EconPapers    
Economics at your fingertips  
 

The relative performance of ex‐ante and ex‐post measures to mitigate hypothetical and strategic bias in a stated preference study

Sergio Colombo, Wiktor Budziński, Mikolaj Czajkowski () and Klaus Glenk

Journal of Agricultural Economics, 2022, vol. 73, issue 3, 845-873

Abstract: Bias related to the hypothetical setting remains controversial regarding the reliability and validity of value estimates from discrete choice experiments (DCEs). This has motivated a large body of literature to investigate approaches for mitigating hypothetical and strategic bias. Our study provides further evidence to inform this debate by testing whether a combination of ex‐ante or ex‐post mitigation strategies might be effective in reducing bias in DCEs. Specifically, we employ individual and multiple ex‐ante reminders alongside an ex‐post data treatment and analyse how their individual or joint use affects willingness to pay (WTP) estimates. The econometric analysis makes use of innovative semi‐parametric logit‐mixed logit in addition to the state‐of‐the‐art mixed logit model. The empirical case study focuses on preferences for the environmental and social impacts of organic olive production. By comparing the three experimental treatments with a control treatment, we test whether ex‐ante cheap talk, a reminder of the project's relative spatial extent, or a combination of both affect stated WTP. In addition, we use an ex‐post data treatment to correct WTP estimates. WTP estimates of treatments related to ex‐ante mitigation strategies did not differ significantly from those obtained from a control treatment with standard budget constraint reminders. However, the ex‐post approach results in a significant reduction in mean WTP estimates and is used to investigate whether the observed choice inconsistencies are due to unintentional errors or strategic behaviour. We argue that ex‐post mechanisms deserve greater attention and highlight the need to distinguish strategic behaviour from other sources of hypothetical bias.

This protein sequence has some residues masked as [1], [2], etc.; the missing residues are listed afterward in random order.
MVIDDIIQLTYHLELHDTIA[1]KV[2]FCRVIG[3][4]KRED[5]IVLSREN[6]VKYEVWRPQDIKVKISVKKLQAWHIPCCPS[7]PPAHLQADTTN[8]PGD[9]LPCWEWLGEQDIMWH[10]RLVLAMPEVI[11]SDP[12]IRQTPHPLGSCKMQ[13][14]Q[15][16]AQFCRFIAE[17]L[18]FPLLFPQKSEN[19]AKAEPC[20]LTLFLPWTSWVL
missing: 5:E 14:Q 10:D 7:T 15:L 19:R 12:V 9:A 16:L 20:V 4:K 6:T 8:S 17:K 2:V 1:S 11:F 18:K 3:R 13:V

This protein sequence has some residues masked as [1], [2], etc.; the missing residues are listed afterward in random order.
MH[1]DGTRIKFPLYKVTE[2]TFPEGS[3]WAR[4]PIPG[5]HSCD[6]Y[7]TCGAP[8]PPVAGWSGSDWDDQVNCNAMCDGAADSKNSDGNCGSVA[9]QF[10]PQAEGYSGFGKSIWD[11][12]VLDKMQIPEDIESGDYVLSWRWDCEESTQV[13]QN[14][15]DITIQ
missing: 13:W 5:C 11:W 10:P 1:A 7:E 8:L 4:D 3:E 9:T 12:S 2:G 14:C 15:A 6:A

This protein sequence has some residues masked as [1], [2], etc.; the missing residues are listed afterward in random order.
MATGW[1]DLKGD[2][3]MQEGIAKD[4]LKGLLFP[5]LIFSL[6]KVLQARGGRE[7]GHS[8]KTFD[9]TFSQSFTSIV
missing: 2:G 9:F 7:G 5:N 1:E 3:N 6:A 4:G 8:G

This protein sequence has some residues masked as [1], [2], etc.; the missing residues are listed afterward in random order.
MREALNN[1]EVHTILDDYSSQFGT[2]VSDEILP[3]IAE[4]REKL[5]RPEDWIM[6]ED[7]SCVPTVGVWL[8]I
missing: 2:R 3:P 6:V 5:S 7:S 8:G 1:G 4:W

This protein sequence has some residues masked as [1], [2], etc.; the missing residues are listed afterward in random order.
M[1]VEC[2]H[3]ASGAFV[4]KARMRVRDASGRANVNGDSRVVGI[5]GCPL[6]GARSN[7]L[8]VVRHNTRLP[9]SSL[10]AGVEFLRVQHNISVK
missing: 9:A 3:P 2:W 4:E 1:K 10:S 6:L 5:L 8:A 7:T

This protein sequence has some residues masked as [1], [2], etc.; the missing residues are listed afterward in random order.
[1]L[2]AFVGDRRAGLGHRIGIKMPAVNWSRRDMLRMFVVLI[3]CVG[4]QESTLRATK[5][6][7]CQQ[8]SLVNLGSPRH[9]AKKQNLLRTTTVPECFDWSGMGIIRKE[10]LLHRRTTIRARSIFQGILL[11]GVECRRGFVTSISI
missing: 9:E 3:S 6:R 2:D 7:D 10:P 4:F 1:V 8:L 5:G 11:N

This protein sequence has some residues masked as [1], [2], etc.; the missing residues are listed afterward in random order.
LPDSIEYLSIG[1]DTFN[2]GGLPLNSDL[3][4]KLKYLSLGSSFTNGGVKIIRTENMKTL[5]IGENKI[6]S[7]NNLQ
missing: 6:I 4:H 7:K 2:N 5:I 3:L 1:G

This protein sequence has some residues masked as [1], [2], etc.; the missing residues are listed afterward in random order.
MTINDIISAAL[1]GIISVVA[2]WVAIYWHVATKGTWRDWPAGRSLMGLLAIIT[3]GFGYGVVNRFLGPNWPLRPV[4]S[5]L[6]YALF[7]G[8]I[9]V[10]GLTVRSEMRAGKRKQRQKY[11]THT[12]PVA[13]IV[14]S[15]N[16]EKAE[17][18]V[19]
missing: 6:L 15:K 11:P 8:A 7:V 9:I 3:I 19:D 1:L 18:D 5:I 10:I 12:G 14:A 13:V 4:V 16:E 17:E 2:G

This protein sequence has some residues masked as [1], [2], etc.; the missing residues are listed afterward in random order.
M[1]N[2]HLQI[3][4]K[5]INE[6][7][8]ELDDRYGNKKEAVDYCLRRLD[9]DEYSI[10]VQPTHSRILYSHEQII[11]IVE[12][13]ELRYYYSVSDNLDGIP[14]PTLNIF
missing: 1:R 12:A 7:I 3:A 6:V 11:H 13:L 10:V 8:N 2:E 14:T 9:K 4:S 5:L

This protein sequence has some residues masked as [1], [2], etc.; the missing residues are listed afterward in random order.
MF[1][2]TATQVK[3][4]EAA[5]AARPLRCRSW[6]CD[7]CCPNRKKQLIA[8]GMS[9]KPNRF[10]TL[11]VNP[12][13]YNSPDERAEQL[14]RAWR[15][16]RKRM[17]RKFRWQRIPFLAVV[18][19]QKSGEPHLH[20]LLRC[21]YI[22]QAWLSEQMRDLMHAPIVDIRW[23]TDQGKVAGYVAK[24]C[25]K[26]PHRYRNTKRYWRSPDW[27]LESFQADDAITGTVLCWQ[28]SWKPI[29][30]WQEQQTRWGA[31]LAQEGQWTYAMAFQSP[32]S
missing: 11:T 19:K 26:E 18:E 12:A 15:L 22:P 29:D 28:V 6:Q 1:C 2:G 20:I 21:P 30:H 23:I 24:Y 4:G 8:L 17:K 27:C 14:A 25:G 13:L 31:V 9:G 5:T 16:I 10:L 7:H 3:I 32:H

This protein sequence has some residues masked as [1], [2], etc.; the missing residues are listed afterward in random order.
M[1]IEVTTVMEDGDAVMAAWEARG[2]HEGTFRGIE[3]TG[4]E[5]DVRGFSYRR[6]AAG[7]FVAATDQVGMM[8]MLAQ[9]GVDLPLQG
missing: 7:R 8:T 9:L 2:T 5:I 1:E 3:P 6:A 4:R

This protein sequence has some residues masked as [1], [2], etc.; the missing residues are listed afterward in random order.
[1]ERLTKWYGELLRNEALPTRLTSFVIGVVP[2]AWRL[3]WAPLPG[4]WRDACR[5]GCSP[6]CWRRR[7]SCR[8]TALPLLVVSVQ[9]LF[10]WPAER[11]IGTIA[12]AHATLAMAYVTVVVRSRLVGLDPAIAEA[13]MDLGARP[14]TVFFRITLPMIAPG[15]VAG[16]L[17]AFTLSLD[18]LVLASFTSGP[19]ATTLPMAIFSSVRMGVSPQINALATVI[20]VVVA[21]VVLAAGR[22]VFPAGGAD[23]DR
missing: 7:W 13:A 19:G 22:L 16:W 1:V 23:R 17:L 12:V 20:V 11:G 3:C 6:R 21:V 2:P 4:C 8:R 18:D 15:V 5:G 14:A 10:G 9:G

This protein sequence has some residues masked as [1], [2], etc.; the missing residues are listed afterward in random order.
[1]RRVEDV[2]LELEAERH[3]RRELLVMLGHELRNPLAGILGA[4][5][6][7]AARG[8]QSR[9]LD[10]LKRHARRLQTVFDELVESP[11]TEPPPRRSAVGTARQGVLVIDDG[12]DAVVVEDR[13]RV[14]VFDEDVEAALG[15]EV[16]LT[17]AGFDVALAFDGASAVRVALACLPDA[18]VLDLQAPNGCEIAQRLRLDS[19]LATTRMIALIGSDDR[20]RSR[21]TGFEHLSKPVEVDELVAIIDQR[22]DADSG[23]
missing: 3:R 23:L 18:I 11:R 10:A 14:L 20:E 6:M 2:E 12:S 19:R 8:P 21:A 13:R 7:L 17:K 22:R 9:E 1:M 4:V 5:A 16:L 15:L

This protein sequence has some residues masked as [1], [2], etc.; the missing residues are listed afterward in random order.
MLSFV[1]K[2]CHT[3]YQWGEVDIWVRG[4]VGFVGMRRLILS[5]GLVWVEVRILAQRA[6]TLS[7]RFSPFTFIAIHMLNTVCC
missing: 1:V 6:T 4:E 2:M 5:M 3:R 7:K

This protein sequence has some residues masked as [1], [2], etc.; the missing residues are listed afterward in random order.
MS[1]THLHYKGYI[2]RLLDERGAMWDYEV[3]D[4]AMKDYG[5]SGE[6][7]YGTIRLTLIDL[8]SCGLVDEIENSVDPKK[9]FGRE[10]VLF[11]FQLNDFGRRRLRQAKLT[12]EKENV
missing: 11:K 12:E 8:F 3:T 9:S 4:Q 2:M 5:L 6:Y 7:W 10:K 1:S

Date: 2022
References: View references in EconPapers View complete reference list from CitEc
Citations: Track citations by RSS feed

Downloads: (external link)
https://doi.org/10.1111/1477-9552.12484

Related works:
This item may be available elsewhere in EconPapers: Search for items with the same title.

Export reference: BibTeX RIS (EndNote, ProCite, RefMan) HTML/Text

Persistent link: https://EconPapers.repec.org/RePEc:bla:jageco:v:73:y:2022:i:3:p:845-873

Ordering information: This journal article can be ordered from
http://www.blackwell ... bs.asp?ref=0021-857X

Access Statistics for this article

Journal of Agricultural Economics is currently edited by David Harvey

More articles in Journal of Agricultural Economics from Wiley Blackwell
Bibliographic data for series maintained by Wiley Content Delivery ().

 
Page updated 2023-02-03
Handle: RePEc:bla:jageco:v:73:y:2022:i:3:p:845-873